Traces of Words: Art and Calligraphy from Asia

About a five minute walk from the last set of classrooms at the University of British Columbia lies the Museum of Anthropology (MOA). The MOA is usually home to a renowned collection of First Nations artwork. But, this Thursday, the MOA will showcase a different part of the world with their new exhibit on Asia. Traces of Words: Art and Calligraphy from Asia is an explorative presentation about written word and its place in the art world—and it opens this week! Keep reading to see a sneak peek of the Museum of Anthropology’s newest exhibit! 

Traces of Words: Art and Calligraphy from Asia

THE EXHIBIT

Traces of Words features contemporary artwork and Islamic calligraphy from the Aga Khan Museum. It also boasts pieces from the museum’s Asian collection displayed in MOA’s Multiversity Galleries and a satellite exhibition at the Irving K. Barber Learning Centre. What you can expect to see among the silk, clay, woodblock, and digital projections are Qur’anic manuscripts, Sumerian cuneiform inscriptions, and Afghan graffiti.

Shamsia Hassani, What about the dead fish?, 2011 (Photo Courtesy of the Artist)

Shamsia Hassani, What about the dead fish?, 2011 (Photo Courtesy of the Artist)

THE CURATOR

The Traces of Words exhibit is expertly curated by the MOA Curator of Asia, Dr. Fuyubi Nakamura. Her most recently curated exhibit (In)visible: The Spiritual World of Taiwan through Contemporary Art was met with critical acclaim and her new exhibit promises similar success. When asked to describe her new exhibit Dr. Nakamura said,

“All creatures leave traces of themselves as they move through life; but words, whether spoken, written, imagined, or visualized, are traces unique to humans. Some words disappear, while others remain only in memory or leave physical traces as writing or text. These traces are the theme of the exhibition. In it we explore the powerful duality that emerges when the written word becomes a medium or canvas.”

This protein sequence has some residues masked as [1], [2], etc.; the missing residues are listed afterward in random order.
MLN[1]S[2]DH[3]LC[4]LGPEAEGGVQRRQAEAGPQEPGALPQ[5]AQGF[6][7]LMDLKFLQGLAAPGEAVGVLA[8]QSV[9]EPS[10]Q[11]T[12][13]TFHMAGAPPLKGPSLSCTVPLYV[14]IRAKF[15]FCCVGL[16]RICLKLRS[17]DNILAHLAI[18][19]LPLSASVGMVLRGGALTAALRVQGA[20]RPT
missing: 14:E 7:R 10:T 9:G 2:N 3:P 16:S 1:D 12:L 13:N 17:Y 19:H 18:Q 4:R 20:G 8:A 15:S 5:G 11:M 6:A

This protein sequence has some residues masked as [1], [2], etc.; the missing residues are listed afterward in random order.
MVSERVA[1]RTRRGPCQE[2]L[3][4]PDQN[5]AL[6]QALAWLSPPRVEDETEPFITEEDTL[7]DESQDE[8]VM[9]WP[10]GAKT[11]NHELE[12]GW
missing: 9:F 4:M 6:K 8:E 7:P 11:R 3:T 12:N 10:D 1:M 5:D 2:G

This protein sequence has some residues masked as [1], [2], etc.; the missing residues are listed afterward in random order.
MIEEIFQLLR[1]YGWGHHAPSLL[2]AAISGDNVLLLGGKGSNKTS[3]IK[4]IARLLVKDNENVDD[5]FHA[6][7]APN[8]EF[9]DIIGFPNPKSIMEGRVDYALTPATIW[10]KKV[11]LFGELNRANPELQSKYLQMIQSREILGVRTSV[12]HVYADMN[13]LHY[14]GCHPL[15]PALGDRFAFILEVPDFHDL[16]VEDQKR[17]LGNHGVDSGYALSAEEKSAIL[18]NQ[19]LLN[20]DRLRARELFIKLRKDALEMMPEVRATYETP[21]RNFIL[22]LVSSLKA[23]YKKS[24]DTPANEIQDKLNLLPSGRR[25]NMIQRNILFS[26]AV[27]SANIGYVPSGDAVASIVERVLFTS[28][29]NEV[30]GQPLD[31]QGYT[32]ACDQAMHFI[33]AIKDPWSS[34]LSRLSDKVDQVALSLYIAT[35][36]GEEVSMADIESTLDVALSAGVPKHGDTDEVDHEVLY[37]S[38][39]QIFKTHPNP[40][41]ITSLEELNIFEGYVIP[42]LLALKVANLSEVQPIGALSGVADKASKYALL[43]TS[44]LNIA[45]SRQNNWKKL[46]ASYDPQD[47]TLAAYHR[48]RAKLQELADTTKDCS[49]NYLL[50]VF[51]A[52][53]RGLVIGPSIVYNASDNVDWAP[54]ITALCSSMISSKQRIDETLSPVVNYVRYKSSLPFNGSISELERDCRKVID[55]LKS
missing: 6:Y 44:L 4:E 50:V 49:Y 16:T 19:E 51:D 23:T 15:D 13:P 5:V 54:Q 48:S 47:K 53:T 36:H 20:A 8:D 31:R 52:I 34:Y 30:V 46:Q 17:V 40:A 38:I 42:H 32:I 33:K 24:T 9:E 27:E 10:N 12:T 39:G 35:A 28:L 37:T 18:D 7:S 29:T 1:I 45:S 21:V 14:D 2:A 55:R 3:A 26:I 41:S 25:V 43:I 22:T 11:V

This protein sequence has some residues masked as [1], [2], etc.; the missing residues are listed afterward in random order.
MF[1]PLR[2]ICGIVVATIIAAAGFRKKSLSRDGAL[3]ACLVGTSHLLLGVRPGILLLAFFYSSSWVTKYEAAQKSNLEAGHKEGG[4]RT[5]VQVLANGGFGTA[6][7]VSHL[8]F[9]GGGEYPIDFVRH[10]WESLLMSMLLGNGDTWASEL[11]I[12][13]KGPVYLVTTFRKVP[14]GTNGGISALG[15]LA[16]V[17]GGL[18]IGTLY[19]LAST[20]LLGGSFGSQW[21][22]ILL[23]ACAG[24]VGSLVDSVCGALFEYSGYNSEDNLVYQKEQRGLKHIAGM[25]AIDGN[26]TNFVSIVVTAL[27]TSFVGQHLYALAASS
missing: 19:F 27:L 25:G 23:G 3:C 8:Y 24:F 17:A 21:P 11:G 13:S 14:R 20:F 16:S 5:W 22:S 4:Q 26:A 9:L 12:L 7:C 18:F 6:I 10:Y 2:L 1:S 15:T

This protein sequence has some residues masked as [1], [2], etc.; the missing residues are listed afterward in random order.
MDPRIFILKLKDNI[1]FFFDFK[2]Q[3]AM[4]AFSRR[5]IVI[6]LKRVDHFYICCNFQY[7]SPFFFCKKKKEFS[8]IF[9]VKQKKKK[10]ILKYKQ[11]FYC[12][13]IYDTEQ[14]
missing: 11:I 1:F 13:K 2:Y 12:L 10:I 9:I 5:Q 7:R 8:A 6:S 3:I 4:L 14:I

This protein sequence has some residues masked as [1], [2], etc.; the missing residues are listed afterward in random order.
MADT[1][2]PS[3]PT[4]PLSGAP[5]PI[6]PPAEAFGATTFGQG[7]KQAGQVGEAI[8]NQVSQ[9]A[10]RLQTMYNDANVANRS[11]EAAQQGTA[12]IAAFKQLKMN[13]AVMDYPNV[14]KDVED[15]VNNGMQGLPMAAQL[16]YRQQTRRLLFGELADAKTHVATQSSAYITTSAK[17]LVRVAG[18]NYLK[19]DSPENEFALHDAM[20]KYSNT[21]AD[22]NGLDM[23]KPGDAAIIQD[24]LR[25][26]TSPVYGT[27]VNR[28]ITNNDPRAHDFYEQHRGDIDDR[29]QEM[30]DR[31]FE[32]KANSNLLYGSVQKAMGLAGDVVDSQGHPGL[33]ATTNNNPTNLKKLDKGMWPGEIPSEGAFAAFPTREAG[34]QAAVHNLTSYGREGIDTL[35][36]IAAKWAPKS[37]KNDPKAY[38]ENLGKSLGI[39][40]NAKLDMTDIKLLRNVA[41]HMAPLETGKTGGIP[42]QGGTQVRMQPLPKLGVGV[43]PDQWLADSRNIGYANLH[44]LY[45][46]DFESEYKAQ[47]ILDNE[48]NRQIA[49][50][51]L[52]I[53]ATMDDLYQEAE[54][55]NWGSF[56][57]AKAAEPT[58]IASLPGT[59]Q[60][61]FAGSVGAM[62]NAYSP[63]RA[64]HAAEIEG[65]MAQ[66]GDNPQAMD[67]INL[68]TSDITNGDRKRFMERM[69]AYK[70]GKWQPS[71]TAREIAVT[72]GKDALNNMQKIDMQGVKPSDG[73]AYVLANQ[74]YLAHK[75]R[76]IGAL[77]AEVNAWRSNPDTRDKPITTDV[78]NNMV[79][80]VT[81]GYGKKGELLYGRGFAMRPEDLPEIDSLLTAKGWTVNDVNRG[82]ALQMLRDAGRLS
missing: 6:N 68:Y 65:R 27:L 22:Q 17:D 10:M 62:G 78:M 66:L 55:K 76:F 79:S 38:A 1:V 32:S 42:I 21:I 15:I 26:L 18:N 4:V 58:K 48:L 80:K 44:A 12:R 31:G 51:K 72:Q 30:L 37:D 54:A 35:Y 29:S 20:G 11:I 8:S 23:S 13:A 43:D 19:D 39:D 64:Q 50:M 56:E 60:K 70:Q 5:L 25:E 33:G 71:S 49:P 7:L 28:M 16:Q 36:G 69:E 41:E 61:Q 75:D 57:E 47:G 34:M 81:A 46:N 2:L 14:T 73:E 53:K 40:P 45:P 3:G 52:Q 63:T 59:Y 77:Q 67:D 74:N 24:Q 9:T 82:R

Hisao Yugami, Mikazuki, Cresent, 2015 (Photo from the MOA Collection)

Hisao Yugami, Mikazuki, Cresent, 2015 (Photo from the MOA Collection)

THE ARTISTS

Five brilliant artists are showcased this coming week including Phaptawan Suwannakudt, Shamsia Hassani, Nortse, Kimura Tsubasa, and Yugami Hisao.

A trained mural painter from Thailand, Suwannakudt is a contemporary artist who has exhibited internationally in Chiang Mai, New York, and Sydney. Hassani, on the other hand, creates artwork that aims to colour over the sad memories of war. She is regarded as the first female graffiti artist from Afghanistan. From Lhahsa, is the mixed-media artist Nortse who experiments with traditional Tibetan art while also addressing the issues of the environment and identity. You can also find works by Osaka artist Tsubasa, who is trained in the traditional style of calligraphy and is known for herr massive installation Forest of Calligraphy at the Hyogo Prefectural Museum of Art. And last, but not least, is fellow Japanese calligraphy artist Hisao. His solo exhibitions include The Stains of Words and The Distance between Black and White.

Leaf from a Qur'an manuscript in Kufic script (Photo from the MOA Collection)

Leaf from a Qur’an manuscript in Kufic script (Photo from the MOA Collection)

With an immensely talented line-up of artists showcased at the MOA, Traces of Words is sure to inspire. Traces of Words: Art and Calligraphy from Asia celebrates Opening Night on May 11, 2017 at 7pm with free admission. But you can also see the exhibit until October 9, 2017. Visit their website to learn more!

 

 

 

Deanna Cheng

Deanna Cheng authored this blog post. Deanna is a team member of Super Sacha, loves the arts, culture and has an interest in International Relations.